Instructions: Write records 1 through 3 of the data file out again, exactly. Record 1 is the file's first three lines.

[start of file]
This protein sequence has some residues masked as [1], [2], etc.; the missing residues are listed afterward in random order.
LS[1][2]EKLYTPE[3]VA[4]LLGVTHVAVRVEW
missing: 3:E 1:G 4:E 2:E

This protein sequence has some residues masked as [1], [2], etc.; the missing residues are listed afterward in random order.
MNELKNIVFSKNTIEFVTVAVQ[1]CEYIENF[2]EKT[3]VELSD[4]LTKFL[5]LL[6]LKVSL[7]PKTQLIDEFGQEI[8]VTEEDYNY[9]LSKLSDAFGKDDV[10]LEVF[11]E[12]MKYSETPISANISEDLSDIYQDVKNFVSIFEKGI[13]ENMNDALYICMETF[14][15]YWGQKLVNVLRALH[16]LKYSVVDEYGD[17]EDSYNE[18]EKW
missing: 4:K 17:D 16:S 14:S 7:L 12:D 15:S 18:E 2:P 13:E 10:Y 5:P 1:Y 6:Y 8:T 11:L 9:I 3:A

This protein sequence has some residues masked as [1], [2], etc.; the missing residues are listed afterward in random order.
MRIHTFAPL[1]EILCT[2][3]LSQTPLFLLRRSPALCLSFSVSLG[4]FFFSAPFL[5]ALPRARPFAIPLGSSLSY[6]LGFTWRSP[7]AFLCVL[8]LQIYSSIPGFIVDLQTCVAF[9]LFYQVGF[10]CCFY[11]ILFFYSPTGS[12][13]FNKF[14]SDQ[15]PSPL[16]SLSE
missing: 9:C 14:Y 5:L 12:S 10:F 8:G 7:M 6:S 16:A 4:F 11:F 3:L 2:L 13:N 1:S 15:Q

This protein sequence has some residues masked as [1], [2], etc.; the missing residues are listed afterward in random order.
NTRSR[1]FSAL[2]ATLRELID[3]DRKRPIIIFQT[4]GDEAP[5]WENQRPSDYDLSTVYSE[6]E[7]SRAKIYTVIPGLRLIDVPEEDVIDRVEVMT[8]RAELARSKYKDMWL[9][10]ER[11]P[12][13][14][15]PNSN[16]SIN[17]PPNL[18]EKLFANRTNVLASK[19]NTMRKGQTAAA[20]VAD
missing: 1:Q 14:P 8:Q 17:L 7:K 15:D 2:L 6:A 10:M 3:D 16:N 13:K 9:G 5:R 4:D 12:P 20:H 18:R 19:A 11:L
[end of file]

This protein sequence has some residues masked as [1], [2], etc.; the missing residues are listed afterward in random order.
LS[1][2]EKLYTPE[3]VA[4]LLGVTHVAVRVEW
missing: 3:E 1:G 4:E 2:E

This protein sequence has some residues masked as [1], [2], etc.; the missing residues are listed afterward in random order.
MNELKNIVFSKNTIEFVTVAVQ[1]CEYIENF[2]EKT[3]VELSD[4]LTKFL[5]LL[6]LKVSL[7]PKTQLIDEFGQEI[8]VTEEDYNY[9]LSKLSDAFGKDDV[10]LEVF[11]E[12]MKYSETPISANISEDLSDIYQDVKNFVSIFEKGI[13]ENMNDALYICMETF[14][15]YWGQKLVNVLRALH[16]LKYSVVDEYGD[17]EDSYNE[18]EKW
missing: 4:K 17:D 16:S 14:S 7:L 12:D 15:S 18:E 2:P 13:E 10:Y 5:P 1:Y 6:Y 8:T 11:L 9:I 3:A

This protein sequence has some residues masked as [1], [2], etc.; the missing residues are listed afterward in random order.
MRIHTFAPL[1]EILCT[2][3]LSQTPLFLLRRSPALCLSFSVSLG[4]FFFSAPFL[5]ALPRARPFAIPLGSSLSY[6]LGFTWRSP[7]AFLCVL[8]LQIYSSIPGFIVDLQTCVAF[9]LFYQVGF[10]CCFY[11]ILFFYSPTGS[12][13]FNKF[14]SDQ[15]PSPL[16]SLSE
missing: 9:C 14:Y 5:L 12:S 10:F 8:G 7:M 6:S 16:A 4:F 11:F 3:L 2:L 13:N 1:S 15:Q